I was born in the U.S.A. in Newark, New Jersey on February 3rd, 1927 and passed away on January 4th, 2019. I became interested in cartoons at the age of seven when it was only 10 cents to see a show. I was awed by the cartoon shorts and wondered how it was done. One of the movies I remember was with Chester Morris, Walter Brennan and Louis Stone. It was called “The Three Godfathers” and was about three men who find a baby in the desert and become attached to it. Several versions have been made since but I loved the cartoons! That was about the time I started drawing. My father, Vincent Cataldi, and my mother, Ada, gave me great encouragement to keep up my interest in art. I also give credit to my teachers in school; Mrs. Hunt in 6th grade and Mrs. Carew in 8th grade. I took a correspondence course from Art Instructions, Inc. and studied at Arts High School in Newark.
I studied with John Rich at Otis Art Institute in Los Angeles. I’ve worked through a good part of the Golden Age of theatricals, features and shorts, the Golden Age of television commercials, the Golden age of Saturday morning cartoons and now the Golden Age of Old Age! Friends say I’ve “been around the block”. I tell them “I’ve been around the township!” In September 1943, my family and I moved to California.
I started to work for Disney Studios on November 1st, 1943 as a 16 year old in the traffic department. I worked under Violet Mosley. For three months my 9:00 a.m. pickup was at the front gate entrance on Buena Vista. I was lucky to meet Walt Disney each morning at that time and walk into the animation building with him as a starry eyed kid! At about the second week, I asked him for an autographed photo of himself. He told me I would have it for me at 10:30 a.m. I went up to his office, checked with his secretary and she told me to go inside his office. There was Walt, with photo in hand, signed; “With best wishes to Rudolf Cataldi, Walt Disney.” He then showed me around his office, which looked more like an apartment. Another week, after seeing some animation cells of Disney characters hanging in the front gate entrance. So one day as Walt and I were walking in one morning I asked Walt for a cell from one of those shows. Walt called up my boss, Violet Mosley and asked her to get me a cell from one of those shows! Violet, whose husband worked in the “Morgue”, where they kept old cells and original animation, was told to pick one out for me!! Violet told me later to go down to the morgue and see Ben Mosley. I went down to the morgue and Ben gave me an original cell from “Snow White and the Seven Dwarfs”. I didn’t know what I had been given until many years later. Thanks Walt, Violet and Ben.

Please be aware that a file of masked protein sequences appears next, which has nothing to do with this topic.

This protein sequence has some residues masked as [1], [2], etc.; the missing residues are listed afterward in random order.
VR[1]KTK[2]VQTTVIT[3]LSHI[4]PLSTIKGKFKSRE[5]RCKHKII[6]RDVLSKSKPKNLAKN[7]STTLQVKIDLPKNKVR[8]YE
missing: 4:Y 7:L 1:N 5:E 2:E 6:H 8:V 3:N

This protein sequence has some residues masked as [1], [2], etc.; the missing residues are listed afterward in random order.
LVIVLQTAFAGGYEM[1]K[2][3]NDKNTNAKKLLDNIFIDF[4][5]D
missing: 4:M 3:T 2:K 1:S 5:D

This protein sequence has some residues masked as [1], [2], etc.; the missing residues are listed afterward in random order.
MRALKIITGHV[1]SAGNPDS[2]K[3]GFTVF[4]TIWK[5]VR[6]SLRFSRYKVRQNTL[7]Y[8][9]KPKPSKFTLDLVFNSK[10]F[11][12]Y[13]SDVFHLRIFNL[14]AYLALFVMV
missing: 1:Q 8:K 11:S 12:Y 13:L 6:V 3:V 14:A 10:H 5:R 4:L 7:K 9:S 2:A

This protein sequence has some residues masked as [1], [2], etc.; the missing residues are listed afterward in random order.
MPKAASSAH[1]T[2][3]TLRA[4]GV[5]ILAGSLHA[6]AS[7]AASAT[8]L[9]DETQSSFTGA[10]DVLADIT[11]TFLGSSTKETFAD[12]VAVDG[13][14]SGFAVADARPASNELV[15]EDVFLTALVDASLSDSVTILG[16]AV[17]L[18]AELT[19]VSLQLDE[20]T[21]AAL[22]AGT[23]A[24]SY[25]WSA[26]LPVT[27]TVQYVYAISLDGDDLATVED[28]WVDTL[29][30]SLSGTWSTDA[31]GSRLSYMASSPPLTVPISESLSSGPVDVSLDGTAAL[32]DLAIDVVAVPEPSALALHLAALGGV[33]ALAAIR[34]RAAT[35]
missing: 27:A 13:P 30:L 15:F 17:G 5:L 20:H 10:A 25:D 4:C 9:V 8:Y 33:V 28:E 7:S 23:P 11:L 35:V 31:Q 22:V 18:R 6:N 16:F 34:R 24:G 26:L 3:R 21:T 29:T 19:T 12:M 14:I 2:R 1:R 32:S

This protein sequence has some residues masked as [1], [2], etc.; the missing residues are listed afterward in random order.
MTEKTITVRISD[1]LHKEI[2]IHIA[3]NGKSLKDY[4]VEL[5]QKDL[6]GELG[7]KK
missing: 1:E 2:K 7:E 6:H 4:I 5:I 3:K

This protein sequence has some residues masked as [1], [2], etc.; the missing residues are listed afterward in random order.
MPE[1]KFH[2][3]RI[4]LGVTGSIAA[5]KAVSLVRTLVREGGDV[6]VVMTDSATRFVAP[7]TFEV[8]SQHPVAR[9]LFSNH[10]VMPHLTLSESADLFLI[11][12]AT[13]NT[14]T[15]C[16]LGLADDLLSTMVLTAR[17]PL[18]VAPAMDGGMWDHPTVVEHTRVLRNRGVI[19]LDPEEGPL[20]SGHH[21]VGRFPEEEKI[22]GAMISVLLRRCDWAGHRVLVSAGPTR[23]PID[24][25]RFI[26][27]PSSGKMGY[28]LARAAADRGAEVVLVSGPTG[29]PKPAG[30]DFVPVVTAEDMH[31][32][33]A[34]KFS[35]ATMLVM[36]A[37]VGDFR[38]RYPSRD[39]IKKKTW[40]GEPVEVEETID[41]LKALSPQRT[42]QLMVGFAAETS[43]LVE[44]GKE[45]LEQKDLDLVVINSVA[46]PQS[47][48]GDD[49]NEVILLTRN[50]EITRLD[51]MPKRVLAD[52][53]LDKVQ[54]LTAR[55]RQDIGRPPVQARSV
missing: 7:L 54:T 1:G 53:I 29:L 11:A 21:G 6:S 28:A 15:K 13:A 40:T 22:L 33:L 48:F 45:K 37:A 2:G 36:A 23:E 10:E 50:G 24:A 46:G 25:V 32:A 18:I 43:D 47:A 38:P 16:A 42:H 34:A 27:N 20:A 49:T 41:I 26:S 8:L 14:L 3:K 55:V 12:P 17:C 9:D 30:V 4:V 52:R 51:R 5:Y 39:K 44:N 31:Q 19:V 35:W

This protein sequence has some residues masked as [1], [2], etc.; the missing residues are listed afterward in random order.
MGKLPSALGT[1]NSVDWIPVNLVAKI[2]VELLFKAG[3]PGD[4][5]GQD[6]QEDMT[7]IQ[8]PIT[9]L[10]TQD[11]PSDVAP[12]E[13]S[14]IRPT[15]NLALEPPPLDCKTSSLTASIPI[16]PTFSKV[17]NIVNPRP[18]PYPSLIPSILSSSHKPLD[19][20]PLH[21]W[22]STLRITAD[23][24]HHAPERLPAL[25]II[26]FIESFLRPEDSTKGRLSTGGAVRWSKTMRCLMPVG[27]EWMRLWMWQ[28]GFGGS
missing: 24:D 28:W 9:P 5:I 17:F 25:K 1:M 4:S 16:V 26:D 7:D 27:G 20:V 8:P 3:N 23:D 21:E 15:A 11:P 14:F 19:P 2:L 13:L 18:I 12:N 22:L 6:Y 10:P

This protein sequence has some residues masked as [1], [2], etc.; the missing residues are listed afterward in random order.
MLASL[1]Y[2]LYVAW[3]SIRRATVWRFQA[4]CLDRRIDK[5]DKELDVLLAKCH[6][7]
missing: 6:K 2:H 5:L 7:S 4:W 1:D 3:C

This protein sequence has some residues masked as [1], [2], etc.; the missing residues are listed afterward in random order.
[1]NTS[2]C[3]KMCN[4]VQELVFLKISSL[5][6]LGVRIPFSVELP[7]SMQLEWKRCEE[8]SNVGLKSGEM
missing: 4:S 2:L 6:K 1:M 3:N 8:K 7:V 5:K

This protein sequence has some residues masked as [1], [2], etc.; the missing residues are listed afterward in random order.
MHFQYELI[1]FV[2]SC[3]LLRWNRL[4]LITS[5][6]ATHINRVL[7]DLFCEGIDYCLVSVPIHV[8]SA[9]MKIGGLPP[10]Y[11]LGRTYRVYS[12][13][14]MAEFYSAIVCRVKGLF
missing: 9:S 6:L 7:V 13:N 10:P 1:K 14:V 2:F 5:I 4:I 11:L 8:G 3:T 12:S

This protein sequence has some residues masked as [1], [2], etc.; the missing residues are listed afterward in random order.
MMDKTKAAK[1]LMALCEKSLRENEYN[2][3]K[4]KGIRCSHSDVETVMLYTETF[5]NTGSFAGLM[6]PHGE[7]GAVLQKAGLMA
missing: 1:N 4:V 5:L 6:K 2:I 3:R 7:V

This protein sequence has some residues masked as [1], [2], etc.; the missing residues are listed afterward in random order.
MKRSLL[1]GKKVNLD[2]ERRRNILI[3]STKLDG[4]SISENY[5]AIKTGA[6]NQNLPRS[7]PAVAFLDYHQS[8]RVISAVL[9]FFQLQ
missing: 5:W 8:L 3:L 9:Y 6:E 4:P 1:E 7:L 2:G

Three months into my career (1944), I was given a chance to try out for in-betweens. I tried, showed promise and started picking up from Johnny Bond, (“Another gem of a person.”).
I joined and attended union meetings at Yucca and Vine in Hollywood, the south-east corner building, north of the Capital Records building in 1944. In no time I was assisting and told to work with Tom Massie. Tom did not take to animation too easily and decided it was not for him. I was later made assistant animator to George Nicholas, (my mentor who taught me all about animation). George Nicholas, Harrison Steinbeck and Ralph Huelet (Steve Huelet’s father), used to go out to lunch quite often. I still remember the first scene I worked on. It was Donald Duck hanging by the collar on the side of a cliff in a short called “Commando Duck”.
At Disney, I worked on most of the shows with Donald Duck, Mickey Mouse, Goofy, and the Three Caballeros. Working with George Nicholas I did a lot of animation on Pluto’s, Alice in Wonderland and Cinderella.
The first scene I animated was a contest between eight other animators. It was a scene of Donald Duck driving in a car. I won because I added some slight bounces to Donald to make it look like the car was in motion. I got paid for that work and Disney included that animation in the cartoon.
In 1945 I joined the Merchant Marines.
In 1950 I left Disney to work for Shamus Culhane. I worked on Muriel Cigars #2, Borden milk – Elsie the cow, titles for the Colgate Hour/The Eddie Cantor Show and government films. While in New York I worked with Bill Tytla at Tempo. It was for a Wesson Oil commercial. I got to see Ben Gurion (the first Prime Minister of Isreal) drive past the 3rd Avenue tunnel at Culhane’s studio!